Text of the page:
After the hearing on DHS's petition, the trial court terminated Rodgers's parental rights on both bases. The trial court found, over Rodgers's objection, that as to the first basis (removal from custody for twelve months and failure to remedy reason for removal), that while Rodgers was not the legal custodian at the time of T.W.'s removal, DHS actually took T.W. from Rodgers, not Wilson, and that Rodgers was unable at that time to take care of T.W., which was the reason T.W. had to be placed in DHS custody. Rodgers's counsel stipulated that there was a prima facie argument to be made for failure to support. The trial court stated that, due to the out-of-state placement of T.W. for several months, it would not find that Rodgers had failed to maintain meaningful contact with T.W. However, the trial court found that, by his own admission, Rodgers had paid no support at all for T.W. The trial court further found that it was in T.W.'s best interest to terminate Rodgers's parental rights.

Standard of Review

In Tillman v. Arkansas Department of Human Services, 2015 Ark.App. 119, at 6–7, our court set forth our standard of review for termination-of-parental-rights cases:

Termination-of-parental-rights cases are reviewed de novo. Allen v. Ark. Dep't of Human Servs., 2011 Ark.App. 288, 384 S.W.3d 7. Grounds for termination of parental rights must be proved by clear and convincing evidence, which is that degree of proof that will produce in the finder of fact a firm conviction of the allegation sought to be established. Id. The appellate inquiry is whether the trial court's finding that the disputed fact was proved by clear and convincing evidence is clearly erroneous. Id. A finding is clearly erroneous when, although there is evidence to support it, the reviewing court on the entire evidence is left with a definite and firm conviction that a mistake has been made. Id. In resolving the clearly erroneous question, we give due regard to the opportunity of the trial court to judge the credibility of witnesses. Id. Termination of parental rights is an extreme remedy and in derogation of a parent's natural rights; however, parental rights will not be enforced to the detriment or destruction of the health and well-being of the child. Id.
In order to terminate parental rights, a trial court must find by clear and convincing evidence that termination is in the best interest of the juvenile, taking into consideration (1) the likelihood that the juvenile will be adopted if the termination petition is granted; and (2) the potential harm, specifically addressing the effect on the health and safety of the child, caused by returning the child to the custody of the parent. Ark. Code Ann. § 9-27-341(b)(3)(A)(i) & (ii) (Supp. 2013). The trial court must also find by clear and convincing evidence that one or more statutory grounds for termination exists. Ark. Code Ann. § 9-27-341(b)(3)(B). However, proof of only one statutory ground is sufficient to terminate parental rights. Allen, supra.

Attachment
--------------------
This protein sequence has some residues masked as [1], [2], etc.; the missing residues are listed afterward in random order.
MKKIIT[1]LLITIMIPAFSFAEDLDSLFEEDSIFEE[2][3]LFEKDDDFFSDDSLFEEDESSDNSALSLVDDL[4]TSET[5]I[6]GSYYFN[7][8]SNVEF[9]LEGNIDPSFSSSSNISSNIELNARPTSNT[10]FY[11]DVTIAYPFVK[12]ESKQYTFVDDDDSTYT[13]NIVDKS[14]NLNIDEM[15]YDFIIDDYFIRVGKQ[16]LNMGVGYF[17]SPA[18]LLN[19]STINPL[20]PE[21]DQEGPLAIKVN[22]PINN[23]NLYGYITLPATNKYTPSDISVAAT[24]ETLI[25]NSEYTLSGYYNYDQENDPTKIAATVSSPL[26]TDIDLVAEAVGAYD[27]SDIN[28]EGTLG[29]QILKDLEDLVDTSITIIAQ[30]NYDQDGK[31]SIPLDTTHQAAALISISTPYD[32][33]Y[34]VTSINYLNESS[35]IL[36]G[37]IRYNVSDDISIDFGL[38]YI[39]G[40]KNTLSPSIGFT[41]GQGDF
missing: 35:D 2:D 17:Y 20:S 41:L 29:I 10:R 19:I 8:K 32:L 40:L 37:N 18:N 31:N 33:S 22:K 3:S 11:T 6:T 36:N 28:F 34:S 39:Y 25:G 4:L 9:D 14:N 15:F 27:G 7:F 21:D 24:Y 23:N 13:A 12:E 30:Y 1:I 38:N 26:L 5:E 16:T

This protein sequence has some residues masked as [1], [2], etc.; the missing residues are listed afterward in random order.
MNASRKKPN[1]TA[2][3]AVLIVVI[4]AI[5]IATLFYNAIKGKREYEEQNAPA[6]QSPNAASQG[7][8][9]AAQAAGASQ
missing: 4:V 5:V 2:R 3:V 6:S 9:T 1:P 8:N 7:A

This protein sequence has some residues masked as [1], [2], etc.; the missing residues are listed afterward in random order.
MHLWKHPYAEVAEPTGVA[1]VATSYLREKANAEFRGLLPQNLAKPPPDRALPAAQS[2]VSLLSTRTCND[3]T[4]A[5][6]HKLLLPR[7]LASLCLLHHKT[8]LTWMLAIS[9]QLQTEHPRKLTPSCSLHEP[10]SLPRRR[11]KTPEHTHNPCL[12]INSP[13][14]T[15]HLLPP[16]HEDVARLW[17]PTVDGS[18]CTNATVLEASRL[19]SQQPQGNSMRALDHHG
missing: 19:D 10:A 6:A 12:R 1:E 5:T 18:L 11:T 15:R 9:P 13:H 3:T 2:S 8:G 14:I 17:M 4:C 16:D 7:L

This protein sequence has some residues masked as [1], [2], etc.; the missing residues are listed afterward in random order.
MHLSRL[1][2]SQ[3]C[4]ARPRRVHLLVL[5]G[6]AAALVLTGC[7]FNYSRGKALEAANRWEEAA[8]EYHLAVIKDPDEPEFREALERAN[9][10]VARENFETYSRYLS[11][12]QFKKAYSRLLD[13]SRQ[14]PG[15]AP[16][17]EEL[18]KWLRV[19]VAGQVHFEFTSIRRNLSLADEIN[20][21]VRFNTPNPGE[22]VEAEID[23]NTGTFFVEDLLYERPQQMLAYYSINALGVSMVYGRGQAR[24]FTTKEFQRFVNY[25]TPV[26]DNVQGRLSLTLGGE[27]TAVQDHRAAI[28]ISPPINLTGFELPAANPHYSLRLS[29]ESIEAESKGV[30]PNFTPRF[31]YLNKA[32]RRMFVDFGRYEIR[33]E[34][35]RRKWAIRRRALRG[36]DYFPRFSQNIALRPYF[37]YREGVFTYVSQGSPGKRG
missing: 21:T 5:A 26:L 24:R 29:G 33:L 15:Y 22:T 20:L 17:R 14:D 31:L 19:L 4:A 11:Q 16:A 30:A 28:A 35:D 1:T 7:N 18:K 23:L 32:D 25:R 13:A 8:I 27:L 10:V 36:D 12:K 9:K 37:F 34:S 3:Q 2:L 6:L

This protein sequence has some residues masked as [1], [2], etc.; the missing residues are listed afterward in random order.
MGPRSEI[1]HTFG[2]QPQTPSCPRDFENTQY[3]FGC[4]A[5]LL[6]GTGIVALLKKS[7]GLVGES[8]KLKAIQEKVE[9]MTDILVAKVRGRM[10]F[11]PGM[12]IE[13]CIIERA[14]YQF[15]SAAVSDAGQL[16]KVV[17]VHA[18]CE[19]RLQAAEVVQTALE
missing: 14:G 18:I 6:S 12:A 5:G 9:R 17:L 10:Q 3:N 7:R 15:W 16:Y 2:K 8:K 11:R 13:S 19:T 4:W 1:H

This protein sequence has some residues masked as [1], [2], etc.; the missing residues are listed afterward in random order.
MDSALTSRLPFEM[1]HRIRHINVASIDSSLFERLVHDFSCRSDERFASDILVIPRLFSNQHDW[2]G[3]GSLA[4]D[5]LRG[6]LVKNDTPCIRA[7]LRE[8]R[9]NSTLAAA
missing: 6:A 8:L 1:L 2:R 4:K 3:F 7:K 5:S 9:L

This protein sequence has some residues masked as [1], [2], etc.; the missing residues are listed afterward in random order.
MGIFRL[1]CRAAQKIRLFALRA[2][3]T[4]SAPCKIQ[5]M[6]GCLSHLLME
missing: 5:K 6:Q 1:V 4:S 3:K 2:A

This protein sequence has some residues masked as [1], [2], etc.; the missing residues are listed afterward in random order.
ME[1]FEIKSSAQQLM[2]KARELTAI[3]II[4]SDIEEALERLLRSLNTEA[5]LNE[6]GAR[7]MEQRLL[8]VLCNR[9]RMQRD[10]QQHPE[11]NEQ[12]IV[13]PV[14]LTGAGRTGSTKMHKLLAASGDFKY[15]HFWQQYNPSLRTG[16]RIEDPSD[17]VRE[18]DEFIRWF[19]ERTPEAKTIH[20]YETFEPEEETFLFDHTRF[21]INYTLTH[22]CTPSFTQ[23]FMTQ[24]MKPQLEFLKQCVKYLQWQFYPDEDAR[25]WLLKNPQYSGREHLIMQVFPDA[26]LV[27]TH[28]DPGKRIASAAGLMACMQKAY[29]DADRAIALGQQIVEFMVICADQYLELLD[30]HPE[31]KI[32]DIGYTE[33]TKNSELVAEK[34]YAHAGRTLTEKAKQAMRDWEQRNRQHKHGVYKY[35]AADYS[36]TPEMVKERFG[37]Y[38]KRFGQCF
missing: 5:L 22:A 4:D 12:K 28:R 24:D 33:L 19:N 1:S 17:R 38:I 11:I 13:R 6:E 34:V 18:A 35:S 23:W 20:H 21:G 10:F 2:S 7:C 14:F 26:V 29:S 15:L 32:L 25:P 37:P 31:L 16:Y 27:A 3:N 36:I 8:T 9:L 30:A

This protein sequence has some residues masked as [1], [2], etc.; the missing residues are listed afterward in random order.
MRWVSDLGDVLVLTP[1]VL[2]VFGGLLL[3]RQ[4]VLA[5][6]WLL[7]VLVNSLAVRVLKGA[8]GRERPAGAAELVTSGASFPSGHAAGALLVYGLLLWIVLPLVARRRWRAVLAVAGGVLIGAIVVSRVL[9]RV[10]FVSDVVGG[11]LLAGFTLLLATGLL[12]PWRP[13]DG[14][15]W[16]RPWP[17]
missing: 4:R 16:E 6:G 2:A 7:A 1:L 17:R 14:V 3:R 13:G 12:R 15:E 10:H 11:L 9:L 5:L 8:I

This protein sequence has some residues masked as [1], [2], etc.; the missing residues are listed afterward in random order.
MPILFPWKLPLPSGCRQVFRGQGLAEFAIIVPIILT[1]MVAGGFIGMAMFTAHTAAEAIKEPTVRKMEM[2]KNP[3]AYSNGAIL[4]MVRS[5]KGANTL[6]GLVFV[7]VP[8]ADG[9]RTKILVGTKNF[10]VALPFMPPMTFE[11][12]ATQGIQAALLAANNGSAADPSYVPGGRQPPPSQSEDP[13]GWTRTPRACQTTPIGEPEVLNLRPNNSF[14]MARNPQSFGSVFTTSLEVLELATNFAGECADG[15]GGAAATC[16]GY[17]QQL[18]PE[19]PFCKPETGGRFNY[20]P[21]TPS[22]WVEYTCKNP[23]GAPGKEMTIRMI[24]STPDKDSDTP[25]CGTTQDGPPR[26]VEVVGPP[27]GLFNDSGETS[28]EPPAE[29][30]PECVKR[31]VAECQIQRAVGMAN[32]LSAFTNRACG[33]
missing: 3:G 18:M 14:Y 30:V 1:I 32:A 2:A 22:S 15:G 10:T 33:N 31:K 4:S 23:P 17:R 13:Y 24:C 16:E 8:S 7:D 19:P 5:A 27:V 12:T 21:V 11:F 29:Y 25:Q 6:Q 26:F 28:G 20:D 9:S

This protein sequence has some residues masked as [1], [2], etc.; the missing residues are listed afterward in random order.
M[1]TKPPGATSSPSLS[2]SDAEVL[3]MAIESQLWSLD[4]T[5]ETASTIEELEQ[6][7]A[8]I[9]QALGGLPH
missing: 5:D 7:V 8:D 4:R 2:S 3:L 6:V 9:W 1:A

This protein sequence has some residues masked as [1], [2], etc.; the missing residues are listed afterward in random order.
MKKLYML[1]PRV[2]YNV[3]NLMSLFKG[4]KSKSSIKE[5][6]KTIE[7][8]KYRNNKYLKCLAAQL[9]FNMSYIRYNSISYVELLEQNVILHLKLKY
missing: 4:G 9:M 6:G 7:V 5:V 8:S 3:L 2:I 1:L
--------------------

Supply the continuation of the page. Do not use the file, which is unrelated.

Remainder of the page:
Argument

Rodgers makes no argument on appeal that it was not in T.W.'s best interest for his parental rights to be terminated. Rather, he focuses on the grounds for termination and argues that the trial court erred in terminating his parental rights on the basis that T.W. had lived out of the home for twelve months because he never had legal custody of T.W.-Wilson always had custody. Rodgers is correct that the basis for parental-rights termination found in Arkansas Code Annotated section 9-27-341(b)(3)(B)(i)(a)-that a juvenile has been adjudicated by the court to be dependent-neglected and has continued to be out of the custody of the parent for twelve (12) months and, despite a meaningful effort by the department to rehabilitate the parent and correct the conditions that caused removal, those conditions have not been remedied by the parent-is not applicable to him. In Lewis v. Arkansas Department of Human Services, 2012 Ark.App. 154, 391 S.W.3d 695, the appellant was not living with the children when they were removed from their mother's custody because they were left unsupervised in an environmentally unsafe apartment, and the sole ground for termination of parental rights was the one set forth above. In Lewis, this court reversed the termination of Lewis's parental rights, holding, "None of the allegations in the petition for emergency custody related to Lewis. While the subsequent evidence showed that the children could not be placed with him due to his own issues with stable housing, employment, and income, as well as his drug use, these were not the initial reasons for the children's removal from the home." 2012 Ark.App. 154, at 14, 391 S.W.3d at 704.